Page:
Scientific soup

Economist Andrew Oswald's appointment to a top science journal's board highlights a blurring of the hard and soft sciences

February 4, 2010

It is a rare honour to be appointed to an editorial board of one of the world's top science journals, rarer still if you are not a scientist.

Yet this is what Andrew Oswald, a professor of economics at the University of Warwick, has achieved. He joined the board of reviewing editors of Science, the journal of the American Association for the Advancement of Science, last month. He is one of only two economists on a board of more than 100 leading scientists and one of just a handful of British names. "There are very few British researchers of any kind on the board and I imagine no British economist has ever been appointed before," he said.

He said the role was "an intellectual responsibility", being more hands-on than is traditional for editorial boards. It will see him evaluating quantitative economics, social science and psychology typescripts, which are occasionally published in Science. Journals such as Science have become serious about accepting social science research papers only in the past few years, he said.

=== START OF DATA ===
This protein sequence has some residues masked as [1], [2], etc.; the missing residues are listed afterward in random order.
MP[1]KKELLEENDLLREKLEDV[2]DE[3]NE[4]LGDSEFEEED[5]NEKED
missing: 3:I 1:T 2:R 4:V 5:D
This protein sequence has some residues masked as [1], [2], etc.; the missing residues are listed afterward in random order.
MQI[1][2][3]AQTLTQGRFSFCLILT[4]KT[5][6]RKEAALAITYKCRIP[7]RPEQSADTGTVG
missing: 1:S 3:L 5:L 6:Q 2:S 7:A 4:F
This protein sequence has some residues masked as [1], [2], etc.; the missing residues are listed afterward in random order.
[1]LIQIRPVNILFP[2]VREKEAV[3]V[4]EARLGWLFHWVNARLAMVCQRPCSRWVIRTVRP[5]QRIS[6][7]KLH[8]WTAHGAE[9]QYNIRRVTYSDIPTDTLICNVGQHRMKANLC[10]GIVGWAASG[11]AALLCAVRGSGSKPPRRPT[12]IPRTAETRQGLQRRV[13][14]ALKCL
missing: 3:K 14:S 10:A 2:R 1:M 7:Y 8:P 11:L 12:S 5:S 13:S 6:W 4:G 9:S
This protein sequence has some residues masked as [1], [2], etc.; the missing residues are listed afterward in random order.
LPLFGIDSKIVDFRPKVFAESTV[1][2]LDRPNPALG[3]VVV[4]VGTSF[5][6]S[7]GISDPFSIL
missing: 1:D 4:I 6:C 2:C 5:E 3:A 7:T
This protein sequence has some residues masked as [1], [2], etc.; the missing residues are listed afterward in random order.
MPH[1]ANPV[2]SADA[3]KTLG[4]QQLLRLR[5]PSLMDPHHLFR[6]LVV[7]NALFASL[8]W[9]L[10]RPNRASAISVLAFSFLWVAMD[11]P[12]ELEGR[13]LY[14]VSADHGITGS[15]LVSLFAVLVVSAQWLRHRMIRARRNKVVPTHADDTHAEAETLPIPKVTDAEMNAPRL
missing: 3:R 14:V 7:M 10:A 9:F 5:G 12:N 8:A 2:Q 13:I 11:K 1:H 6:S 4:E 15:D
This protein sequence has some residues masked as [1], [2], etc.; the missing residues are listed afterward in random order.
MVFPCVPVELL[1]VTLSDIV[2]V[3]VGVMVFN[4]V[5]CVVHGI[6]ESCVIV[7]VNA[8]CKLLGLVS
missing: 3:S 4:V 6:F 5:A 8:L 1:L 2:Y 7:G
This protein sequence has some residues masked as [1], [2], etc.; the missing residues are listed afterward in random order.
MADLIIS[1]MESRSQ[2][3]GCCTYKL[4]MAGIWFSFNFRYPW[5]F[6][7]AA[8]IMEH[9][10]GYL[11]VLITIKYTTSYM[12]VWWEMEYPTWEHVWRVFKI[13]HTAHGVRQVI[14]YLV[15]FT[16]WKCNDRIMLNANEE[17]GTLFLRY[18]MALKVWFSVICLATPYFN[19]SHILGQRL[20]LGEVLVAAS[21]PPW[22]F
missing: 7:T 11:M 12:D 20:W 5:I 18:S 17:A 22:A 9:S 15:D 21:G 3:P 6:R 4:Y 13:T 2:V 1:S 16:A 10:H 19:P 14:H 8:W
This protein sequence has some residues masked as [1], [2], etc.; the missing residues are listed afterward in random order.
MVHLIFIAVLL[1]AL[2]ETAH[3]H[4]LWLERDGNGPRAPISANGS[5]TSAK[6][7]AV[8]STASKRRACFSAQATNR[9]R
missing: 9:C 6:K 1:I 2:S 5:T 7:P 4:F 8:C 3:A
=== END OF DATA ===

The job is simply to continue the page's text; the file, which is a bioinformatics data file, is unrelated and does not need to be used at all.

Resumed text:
As a PhD student Professor Oswald said he was "taught nothing" about experimental design or method, but that research methods had changed. "Now social scientists and economists work more with physiological data and there has been a tremendous move into the use of the pure experimental method," he said.

Professor Oswald has made a name for himself studying happiness. He measures the wellbeing of populations based on indicators such as how well people sleep and suicide rates.

His group has recently been studying statistical links between income and heartbeat. "Is that economics or is that biology?" he asked, concluding that it is both. He said this mix of scientific and social science research can "blur together in a very exciting soup".

As to whether economics should be labelled a science or a social science, he said he was "doubtful" that the subject deserved its Nobel prize at the moment, although he said it was a view that made him unpopular among his peers.

He said: "Maybe in 50 years we will have enough scientific foundation ... but whether we call it a science or not doesn't really matter very much. What we need is real scientific understanding of economics. Currently we are woefully short of that, but it is changing."

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